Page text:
23 August 2016
A new study has offered evidence that citrus fruit consumption can help protect people against a number of obesity-related conditions.
Researchers from Brazil's Universidade Estadual Paulista conducted an experiment with 50 mice with no genetic modifications that were fed a high-fat diet, treating them with flavanone antioxidants found in oranges, limes and lemons.
Although no weight loss was associated with the citrus flavanones, these agents nevertheless helped the animals to become healthier through lower oxidative stress, reduced liver damage, lower blood lipids and lessened blood glucose levels.
These findings also suggest that people who are not obese but have diets rich in fat could cut their risk of cardiovascular disease, insulin resistance and abdominal obesity by eating more citrus fruits.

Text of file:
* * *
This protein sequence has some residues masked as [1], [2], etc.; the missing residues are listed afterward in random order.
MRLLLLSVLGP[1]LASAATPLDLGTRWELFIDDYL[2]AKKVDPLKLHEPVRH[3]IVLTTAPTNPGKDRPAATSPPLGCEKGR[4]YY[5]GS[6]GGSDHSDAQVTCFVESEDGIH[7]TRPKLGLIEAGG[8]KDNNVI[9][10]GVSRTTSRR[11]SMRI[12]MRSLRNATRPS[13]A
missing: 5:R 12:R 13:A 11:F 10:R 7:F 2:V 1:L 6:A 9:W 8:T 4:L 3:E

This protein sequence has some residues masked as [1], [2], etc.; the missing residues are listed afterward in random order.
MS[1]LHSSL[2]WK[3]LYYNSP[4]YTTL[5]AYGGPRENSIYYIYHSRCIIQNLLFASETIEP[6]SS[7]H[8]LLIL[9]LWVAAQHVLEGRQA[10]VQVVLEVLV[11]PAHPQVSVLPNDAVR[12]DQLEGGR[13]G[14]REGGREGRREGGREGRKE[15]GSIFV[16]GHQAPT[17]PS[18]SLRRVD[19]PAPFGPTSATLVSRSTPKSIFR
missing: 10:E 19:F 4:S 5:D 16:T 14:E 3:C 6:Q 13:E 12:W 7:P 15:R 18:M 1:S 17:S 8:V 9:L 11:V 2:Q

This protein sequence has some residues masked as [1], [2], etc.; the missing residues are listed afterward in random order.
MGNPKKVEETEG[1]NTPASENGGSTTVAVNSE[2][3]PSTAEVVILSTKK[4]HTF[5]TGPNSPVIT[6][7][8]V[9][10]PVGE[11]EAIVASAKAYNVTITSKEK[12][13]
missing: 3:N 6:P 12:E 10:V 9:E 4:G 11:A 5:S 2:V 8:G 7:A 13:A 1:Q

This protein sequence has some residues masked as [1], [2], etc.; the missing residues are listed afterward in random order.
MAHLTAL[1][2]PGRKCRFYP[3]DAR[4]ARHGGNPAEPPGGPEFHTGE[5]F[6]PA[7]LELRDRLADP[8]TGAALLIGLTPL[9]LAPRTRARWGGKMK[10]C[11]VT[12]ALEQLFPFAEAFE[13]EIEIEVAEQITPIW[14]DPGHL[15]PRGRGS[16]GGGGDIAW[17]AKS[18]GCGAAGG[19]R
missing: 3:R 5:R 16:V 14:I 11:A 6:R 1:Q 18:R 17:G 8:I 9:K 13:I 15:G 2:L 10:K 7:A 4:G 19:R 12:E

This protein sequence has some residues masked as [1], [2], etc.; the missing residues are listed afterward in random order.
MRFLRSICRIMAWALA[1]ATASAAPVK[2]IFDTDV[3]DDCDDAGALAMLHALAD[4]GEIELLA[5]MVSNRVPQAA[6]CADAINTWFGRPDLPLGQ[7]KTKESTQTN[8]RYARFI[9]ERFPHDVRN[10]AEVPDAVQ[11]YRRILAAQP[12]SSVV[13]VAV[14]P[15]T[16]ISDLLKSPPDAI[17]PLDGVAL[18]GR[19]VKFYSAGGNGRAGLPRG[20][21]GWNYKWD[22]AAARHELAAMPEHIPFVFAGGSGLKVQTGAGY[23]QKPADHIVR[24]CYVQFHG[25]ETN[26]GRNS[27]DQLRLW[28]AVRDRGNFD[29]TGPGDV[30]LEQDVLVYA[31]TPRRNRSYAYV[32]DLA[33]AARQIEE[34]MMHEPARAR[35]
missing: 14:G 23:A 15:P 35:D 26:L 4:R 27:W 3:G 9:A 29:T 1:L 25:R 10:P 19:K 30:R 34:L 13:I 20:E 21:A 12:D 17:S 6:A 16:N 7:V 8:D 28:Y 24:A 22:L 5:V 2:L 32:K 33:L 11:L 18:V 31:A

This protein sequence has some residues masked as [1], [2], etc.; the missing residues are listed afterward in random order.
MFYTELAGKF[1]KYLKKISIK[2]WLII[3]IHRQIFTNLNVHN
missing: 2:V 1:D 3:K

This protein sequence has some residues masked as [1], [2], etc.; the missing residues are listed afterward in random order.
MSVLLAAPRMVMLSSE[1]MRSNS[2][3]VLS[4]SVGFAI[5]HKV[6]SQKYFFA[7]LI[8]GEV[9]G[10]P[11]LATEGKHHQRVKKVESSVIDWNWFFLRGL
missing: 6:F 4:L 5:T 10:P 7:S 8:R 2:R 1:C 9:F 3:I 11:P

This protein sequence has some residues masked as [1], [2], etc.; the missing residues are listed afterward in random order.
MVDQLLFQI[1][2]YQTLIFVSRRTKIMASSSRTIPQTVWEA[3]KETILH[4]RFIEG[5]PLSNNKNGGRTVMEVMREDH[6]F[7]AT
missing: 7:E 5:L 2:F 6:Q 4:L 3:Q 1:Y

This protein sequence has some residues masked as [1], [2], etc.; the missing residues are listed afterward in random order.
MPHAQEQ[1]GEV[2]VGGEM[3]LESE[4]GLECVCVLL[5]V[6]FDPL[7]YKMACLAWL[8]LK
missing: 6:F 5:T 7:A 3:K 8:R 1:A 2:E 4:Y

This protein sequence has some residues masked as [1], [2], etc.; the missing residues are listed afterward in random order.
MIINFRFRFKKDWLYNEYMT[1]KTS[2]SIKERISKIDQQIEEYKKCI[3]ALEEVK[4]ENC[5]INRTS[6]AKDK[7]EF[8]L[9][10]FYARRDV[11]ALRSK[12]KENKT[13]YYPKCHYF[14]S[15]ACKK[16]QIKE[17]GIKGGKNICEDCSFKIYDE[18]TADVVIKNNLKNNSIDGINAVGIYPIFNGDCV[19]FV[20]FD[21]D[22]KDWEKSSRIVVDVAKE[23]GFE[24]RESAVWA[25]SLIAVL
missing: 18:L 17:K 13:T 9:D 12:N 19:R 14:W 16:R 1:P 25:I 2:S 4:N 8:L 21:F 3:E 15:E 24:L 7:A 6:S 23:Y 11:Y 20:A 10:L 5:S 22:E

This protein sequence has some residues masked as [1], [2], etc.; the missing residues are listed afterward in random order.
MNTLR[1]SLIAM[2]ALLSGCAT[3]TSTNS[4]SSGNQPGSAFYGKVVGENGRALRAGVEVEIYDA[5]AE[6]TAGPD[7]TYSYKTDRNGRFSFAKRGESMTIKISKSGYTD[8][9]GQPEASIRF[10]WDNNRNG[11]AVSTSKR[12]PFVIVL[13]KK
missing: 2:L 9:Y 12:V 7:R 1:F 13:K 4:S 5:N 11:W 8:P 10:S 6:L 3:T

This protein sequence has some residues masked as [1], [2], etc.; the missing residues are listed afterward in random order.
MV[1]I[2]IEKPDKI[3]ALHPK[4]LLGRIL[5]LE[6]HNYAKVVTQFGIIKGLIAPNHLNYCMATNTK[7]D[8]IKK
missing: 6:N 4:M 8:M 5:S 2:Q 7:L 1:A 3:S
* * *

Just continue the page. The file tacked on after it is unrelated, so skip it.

Paula Ferreira, a graduate student with the research team, said: "Our results indicate that in the future we can use citrus flavanones, a class of antioxidants, to prevent or delay chronic diseases caused by obesity in humans."
Efforts will now be made to assess whether these flavanones are most effectively consumed via citrus juice, by consuming the fruit itself or through a pill containing these antioxidants.
Posted by Jeanette Royston
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